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Sea Shepherd UK
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White SharkWhite Shark. Photo: John Gransbury

Sea Shepherd is pleased to announce that it has joined forces with the Support our Sharks (SOS) Ocean Conservation Society to build a network of shark and ray observers around the world as a way to conserve vulnerable marine species worldwide.

By having supporters and volunteers around the globe enter sightings via SOS’s “SharkBase” program (www.shark-base.org), Sea Shepherd will be assisting in mapping the distribution and structure of shark and ray populations.

With citizen science gaining popularity as a means to aid researchers in the collection and analysis of important information, Managing Director for Sea Shepherd Australia, Jeff Hansen said that it made perfect sense to align with the SharkBase program and utilize the passionate and hard working volunteers and supporters of Sea Shepherd to assist in the assessment of shark and ray populations.

“Sea Shepherd has been an active champion for the shark conservation worldwide, from our work in the Galapagos Islands, where we set up an Automatic Identification System (AIS) to monitor movements of fishing vessels in a bid to stamp out illegal poaching of sharks, to expanding our efforts into the South Pacific and Australia,” Jeff Hansen said.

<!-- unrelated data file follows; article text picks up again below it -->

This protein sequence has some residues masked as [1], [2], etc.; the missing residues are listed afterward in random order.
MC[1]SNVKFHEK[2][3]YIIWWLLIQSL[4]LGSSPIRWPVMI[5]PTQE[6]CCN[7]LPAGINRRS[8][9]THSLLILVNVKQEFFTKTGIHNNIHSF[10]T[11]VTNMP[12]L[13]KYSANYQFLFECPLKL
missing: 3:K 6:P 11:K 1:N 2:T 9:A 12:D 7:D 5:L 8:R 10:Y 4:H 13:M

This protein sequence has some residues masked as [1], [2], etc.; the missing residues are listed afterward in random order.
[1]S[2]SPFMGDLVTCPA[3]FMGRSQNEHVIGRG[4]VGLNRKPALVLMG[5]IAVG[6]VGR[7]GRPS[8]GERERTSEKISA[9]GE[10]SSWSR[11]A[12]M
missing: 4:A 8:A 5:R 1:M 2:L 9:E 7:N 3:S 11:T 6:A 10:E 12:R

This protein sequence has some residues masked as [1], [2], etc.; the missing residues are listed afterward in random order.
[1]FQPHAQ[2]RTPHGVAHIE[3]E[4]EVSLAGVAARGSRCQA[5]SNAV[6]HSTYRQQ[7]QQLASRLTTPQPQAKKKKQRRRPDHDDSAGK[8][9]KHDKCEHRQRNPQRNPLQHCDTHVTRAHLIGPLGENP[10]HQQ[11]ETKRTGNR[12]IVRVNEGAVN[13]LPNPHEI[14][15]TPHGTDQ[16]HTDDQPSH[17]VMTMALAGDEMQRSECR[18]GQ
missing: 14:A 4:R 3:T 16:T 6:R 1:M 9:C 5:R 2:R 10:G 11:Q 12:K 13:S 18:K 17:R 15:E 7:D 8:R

“The SharkBase program integrates easily into our shark conservation campaigns, including one of our newest campaigns, Apex Harmony, and will engage our volunteer and supporter base to take further action to assist in the conservation of marine animals.”

With many shark species at significant risk of unrecoverable decline, Sea Shepherd believes that effective conservation of sharks is needed and that understanding their population status is one of the first steps in future conservation activities.

By aligning Sea Shepherd with the SharkBase program, citizen scientists could hold the key to improving our understanding of shark populations, while also advancing community education.

“This is a win-win program for the community and the marine ecosystem,” Jeff Hansen said.

“We are thrilled to be play a role in educating the community on shark populations worldwide and to work alongside internationally recognised shark scientists who will ensure that the data collected will assist in the future conservation of shark populations.”

By removing the sick and the weak, sharks maintain the health and balance of our delicately balanced marine ecosystems; they really are the doctors of the sea. Places where sharks have been removed have seen effects ranging from complete collapse of fisheries to sick coral reefs.

Please join Sea Shepherd in our fight to save the doctors of the oceans and to find out more go here operation Apex Harmony link (http://www.seashepherd.org.au/apex-harmony/).

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